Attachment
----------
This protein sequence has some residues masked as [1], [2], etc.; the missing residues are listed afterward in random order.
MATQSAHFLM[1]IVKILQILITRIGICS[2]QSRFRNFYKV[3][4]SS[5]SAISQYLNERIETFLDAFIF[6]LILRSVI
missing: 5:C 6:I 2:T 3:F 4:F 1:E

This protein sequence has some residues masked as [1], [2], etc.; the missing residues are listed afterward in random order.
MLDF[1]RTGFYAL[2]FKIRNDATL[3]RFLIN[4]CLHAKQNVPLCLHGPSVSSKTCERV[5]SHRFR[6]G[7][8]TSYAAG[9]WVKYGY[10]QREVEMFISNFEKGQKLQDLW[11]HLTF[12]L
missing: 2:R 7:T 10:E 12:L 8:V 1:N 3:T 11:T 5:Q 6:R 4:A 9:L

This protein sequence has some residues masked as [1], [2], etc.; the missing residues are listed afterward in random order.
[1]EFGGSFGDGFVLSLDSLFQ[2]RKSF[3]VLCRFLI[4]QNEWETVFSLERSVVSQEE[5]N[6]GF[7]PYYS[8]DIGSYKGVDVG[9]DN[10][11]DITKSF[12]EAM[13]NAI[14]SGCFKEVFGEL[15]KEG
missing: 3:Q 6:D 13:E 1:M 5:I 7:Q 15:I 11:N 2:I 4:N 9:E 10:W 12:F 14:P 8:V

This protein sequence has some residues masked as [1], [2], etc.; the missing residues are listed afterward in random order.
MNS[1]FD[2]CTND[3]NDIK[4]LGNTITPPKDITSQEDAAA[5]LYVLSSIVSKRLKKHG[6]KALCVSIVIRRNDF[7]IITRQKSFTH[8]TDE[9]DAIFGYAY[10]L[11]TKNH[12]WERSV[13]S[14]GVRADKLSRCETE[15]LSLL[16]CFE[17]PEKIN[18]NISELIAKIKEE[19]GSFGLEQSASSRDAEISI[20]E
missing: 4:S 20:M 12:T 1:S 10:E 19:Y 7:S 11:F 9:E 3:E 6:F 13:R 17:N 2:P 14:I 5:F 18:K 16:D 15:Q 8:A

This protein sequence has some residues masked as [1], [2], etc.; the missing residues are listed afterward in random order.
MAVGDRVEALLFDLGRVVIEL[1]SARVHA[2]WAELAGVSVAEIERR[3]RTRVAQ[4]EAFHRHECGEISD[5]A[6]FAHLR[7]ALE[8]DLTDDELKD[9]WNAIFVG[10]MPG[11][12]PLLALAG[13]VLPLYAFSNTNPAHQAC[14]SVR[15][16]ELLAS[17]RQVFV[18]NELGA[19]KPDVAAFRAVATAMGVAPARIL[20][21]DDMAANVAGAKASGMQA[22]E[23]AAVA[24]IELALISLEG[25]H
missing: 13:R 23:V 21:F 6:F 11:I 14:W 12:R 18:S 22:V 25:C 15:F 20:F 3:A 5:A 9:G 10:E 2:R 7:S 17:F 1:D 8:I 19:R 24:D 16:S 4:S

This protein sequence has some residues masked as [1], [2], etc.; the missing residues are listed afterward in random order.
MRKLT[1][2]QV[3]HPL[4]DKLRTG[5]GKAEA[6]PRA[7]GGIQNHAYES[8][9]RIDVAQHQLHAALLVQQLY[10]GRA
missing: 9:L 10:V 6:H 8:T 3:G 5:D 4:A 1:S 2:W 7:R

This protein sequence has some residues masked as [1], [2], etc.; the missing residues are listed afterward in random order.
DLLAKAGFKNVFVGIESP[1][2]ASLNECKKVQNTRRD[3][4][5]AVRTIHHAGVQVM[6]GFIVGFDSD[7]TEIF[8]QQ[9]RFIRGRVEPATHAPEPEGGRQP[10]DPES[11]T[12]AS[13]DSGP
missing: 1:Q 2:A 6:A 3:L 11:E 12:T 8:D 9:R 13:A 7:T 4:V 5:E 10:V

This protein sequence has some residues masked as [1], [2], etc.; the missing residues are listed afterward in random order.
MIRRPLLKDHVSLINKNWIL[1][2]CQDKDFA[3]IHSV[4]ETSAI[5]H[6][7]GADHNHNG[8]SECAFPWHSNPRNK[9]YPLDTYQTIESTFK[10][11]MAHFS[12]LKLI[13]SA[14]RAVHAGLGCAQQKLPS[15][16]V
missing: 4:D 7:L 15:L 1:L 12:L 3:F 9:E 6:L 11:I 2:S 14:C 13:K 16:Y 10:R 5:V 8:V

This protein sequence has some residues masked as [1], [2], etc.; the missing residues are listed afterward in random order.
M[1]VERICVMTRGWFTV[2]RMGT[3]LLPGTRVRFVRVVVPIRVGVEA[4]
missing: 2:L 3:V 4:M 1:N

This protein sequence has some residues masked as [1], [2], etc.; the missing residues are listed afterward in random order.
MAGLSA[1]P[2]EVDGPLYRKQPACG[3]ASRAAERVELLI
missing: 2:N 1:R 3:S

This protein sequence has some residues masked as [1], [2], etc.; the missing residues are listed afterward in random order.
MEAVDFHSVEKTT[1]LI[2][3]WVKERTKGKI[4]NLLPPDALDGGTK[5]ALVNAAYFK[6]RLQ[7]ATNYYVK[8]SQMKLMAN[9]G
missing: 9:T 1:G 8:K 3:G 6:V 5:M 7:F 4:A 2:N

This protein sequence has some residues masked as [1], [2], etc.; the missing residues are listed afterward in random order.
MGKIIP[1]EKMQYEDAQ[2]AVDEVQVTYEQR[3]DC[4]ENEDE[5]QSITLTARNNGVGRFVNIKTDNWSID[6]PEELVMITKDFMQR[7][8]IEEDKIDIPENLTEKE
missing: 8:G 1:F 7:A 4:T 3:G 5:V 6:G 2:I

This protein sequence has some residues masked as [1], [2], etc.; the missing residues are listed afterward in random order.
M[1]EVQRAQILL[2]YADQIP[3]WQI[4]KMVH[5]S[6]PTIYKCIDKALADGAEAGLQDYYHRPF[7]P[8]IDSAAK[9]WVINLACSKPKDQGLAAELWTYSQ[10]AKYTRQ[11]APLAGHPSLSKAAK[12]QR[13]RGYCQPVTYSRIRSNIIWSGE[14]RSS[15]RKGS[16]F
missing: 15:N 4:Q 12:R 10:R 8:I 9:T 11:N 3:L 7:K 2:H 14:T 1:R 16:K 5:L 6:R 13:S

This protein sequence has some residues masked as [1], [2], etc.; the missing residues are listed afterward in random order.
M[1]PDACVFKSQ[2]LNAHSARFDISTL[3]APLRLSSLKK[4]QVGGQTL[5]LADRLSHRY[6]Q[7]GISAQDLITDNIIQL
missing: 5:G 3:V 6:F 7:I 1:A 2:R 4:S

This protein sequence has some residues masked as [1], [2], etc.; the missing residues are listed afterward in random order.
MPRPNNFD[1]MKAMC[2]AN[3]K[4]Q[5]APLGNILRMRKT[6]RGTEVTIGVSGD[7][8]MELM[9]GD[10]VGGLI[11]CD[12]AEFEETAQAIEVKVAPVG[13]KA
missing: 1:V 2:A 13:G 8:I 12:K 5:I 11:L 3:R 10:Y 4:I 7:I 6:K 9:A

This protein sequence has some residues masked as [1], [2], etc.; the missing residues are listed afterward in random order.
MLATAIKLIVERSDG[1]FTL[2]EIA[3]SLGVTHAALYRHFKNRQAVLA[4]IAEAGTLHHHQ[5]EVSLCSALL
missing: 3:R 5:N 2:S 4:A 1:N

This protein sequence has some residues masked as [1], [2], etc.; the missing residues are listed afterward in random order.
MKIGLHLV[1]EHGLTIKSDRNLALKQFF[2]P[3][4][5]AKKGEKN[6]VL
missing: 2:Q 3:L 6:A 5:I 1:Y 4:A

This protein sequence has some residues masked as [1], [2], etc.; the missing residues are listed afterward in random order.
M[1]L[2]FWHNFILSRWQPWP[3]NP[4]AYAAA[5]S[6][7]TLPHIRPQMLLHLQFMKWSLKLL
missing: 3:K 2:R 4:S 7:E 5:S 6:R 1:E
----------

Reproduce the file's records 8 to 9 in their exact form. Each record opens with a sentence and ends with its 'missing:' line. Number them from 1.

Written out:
This protein sequence has some residues masked as [1], [2], etc.; the missing residues are listed afterward in random order.
MIRRPLLKDHVSLINKNWIL[1][2]CQDKDFA[3]IHSV[4]ETSAI[5]H[6][7]GADHNHNG[8]SECAFPWHSNPRNK[9]YPLDTYQTIESTFK[10][11]MAHFS[12]LKLI[13]SA[14]RAVHAGLGCAQQKLPS[15][16]V
missing: 4:D 7:L 15:L 1:L 12:L 3:F 9:E 6:L 11:I 2:S 14:C 13:K 16:Y 10:R 5:V 8:V

This protein sequence has some residues masked as [1], [2], etc.; the missing residues are listed afterward in random order.
M[1]VERICVMTRGWFTV[2]RMGT[3]LLPGTRVRFVRVVVPIRVGVEA[4]
missing: 2:L 3:V 4:M 1:N